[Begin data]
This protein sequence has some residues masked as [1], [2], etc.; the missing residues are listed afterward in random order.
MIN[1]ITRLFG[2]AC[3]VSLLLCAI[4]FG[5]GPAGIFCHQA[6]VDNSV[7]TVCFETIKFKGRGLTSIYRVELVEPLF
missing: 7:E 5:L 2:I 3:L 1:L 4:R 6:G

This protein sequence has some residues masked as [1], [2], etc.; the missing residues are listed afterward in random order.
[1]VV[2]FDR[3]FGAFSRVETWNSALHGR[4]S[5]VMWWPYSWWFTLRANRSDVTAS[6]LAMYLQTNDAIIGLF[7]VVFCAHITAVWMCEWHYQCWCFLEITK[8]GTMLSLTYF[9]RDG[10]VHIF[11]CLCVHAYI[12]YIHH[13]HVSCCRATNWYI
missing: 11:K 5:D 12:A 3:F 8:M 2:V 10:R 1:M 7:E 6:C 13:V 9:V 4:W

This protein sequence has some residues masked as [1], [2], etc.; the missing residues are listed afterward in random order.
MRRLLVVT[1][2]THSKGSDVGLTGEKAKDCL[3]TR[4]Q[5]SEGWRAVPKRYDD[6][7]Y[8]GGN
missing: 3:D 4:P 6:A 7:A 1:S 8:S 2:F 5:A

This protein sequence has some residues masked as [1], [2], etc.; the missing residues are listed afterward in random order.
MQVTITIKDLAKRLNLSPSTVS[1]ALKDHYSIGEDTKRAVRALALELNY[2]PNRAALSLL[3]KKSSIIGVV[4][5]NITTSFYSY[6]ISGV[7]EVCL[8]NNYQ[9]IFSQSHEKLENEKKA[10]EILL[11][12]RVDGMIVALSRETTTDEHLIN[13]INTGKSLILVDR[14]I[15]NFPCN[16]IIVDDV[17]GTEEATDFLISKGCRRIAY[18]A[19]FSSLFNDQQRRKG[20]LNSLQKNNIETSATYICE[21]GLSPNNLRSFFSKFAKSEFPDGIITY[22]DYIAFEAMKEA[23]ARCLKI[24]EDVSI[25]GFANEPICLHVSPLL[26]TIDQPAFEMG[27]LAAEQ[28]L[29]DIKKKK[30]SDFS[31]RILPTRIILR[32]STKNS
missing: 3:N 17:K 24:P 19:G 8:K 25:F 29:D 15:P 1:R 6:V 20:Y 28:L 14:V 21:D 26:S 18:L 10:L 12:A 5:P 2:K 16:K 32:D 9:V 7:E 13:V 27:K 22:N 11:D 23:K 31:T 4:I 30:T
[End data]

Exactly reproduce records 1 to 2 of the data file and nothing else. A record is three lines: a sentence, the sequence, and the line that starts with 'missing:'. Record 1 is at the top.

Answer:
This protein sequence has some residues masked as [1], [2], etc.; the missing residues are listed afterward in random order.
MIN[1]ITRLFG[2]AC[3]VSLLLCAI[4]FG[5]GPAGIFCHQA[6]VDNSV[7]TVCFETIKFKGRGLTSIYRVELVEPLF
missing: 7:E 5:L 2:I 3:L 1:L 4:R 6:G

This protein sequence has some residues masked as [1], [2], etc.; the missing residues are listed afterward in random order.
[1]VV[2]FDR[3]FGAFSRVETWNSALHGR[4]S[5]VMWWPYSWWFTLRANRSDVTAS[6]LAMYLQTNDAIIGLF[7]VVFCAHITAVWMCEWHYQCWCFLEITK[8]GTMLSLTYF[9]RDG[10]VHIF[11]CLCVHAYI[12]YIHH[13]HVSCCRATNWYI
missing: 11:K 5:D 12:A 3:F 8:M 2:V 10:R 1:M 7:E 6:C 13:V 9:V 4:W